This study examines the spread of socialism in late-Victorian and Edwardian Wales, paying particular attention to the relationship between socialism and Welsh national identity. Welsh opponents of socialism often claimed it to be a foreign import, whereas socialists often asserted that the Welsh were socialist by nature. This study - the first full-scale study of the influence of early socialism across all of Wales - demonstrates that the reality was more complex than either assertion would admit.
Rather than focusing on the structural growth of socialism, the topic is discussed in terms of the spread of ideas and the development of a political culture. The study culminates in a discussion of attempts, in the period before the Great War, to create a specifically Welsh socialist tradition. In approaching the topic from this angle, this study restores a part of the lost diversity of British socialism that is of striking contemporary relevance.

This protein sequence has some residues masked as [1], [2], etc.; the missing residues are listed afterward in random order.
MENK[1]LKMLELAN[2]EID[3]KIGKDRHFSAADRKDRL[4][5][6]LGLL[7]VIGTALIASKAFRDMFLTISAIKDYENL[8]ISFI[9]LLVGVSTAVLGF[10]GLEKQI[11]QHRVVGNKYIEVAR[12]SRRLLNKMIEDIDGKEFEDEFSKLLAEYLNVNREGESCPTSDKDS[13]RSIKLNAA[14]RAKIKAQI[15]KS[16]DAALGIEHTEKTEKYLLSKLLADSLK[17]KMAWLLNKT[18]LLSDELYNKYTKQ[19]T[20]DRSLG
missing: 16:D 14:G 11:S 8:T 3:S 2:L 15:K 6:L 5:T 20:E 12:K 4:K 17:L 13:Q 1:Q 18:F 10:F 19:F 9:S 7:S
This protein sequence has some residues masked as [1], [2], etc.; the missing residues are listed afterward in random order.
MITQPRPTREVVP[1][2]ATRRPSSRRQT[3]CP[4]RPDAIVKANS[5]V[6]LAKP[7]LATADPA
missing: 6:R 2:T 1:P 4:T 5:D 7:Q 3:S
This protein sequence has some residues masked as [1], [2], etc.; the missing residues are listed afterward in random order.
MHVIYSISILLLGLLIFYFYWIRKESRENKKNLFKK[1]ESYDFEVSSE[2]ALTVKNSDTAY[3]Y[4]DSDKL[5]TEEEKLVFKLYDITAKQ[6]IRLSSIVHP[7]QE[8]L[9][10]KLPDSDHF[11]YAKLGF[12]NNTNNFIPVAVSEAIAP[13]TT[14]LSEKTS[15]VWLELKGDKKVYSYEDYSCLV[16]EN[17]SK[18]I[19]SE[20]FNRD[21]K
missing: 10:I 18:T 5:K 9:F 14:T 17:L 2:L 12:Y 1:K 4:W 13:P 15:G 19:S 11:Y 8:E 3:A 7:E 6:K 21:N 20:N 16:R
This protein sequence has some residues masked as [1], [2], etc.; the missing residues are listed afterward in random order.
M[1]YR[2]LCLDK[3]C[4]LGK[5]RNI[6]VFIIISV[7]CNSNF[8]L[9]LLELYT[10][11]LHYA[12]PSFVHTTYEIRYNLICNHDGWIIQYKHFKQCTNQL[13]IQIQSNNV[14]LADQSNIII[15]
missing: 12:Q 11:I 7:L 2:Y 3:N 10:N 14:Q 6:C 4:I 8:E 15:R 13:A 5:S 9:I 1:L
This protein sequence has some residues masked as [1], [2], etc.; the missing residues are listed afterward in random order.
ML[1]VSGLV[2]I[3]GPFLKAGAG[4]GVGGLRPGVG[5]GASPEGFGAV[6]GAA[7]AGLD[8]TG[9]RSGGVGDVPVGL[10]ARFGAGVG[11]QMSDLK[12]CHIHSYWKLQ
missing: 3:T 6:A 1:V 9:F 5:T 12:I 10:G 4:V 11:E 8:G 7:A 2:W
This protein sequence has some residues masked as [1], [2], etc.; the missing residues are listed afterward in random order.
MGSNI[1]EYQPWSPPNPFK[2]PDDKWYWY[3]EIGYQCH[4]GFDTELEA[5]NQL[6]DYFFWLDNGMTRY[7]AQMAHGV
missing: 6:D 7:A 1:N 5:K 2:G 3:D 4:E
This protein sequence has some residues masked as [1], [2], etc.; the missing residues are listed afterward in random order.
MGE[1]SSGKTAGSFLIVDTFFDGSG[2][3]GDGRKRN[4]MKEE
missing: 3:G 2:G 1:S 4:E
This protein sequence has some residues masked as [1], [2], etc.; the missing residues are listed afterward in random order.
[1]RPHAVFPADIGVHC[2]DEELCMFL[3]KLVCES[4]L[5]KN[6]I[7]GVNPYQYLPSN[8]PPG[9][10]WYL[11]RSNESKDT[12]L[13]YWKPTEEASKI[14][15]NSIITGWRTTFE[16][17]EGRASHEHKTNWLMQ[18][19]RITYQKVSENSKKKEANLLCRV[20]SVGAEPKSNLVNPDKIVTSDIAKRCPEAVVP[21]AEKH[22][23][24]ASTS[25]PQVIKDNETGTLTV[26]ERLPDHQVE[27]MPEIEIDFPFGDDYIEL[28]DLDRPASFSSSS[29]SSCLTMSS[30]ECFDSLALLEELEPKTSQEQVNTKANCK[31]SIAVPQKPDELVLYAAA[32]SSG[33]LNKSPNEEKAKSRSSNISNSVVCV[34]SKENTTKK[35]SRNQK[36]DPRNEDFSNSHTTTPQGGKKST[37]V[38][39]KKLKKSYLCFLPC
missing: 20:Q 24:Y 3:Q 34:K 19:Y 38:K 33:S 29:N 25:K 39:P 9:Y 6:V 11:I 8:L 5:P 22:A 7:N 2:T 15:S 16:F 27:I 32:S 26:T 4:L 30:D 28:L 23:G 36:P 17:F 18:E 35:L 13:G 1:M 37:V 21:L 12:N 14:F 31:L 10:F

Martin Wright is Lecturer in History at Cardiff University. He is also chair of Llafur, the Welsh People's History Society.
PrefaceIntroduction Chapter 1 Pioneers (1790s - 1880s) Chapter 2 Putting Down Roots (1889-1899) (i). Fabianism in Cardiff (iii). The Social Democratic Federation in South Wales Chapter 3 South Wales and the ILP Ascendancy (1891-1906) (i). The ILP and Socialism in South Wales Before 1898 (ii). The 1898 Coal Strike and its Consequences (iii). The Political Culture of Socialism in South Wales Chapter 4 Beyond the Heads of the Valleys (c. 1880s-1906) (i). British Socialism and Welsh Wales (ii). Quarrymen, Socialism and Lord Penrhyn (iii). Towards an Indigenous Welsh Socialism? (iv). R.J. Derfel, 'Socialist Cymreig' Chapter 5 Progress and Pluralism (1906-1912) (i). The Socialist Movement in Wales after 1906 (ii). The Struggle for a Welsh Socialist Consciousness Conclusion Bibliography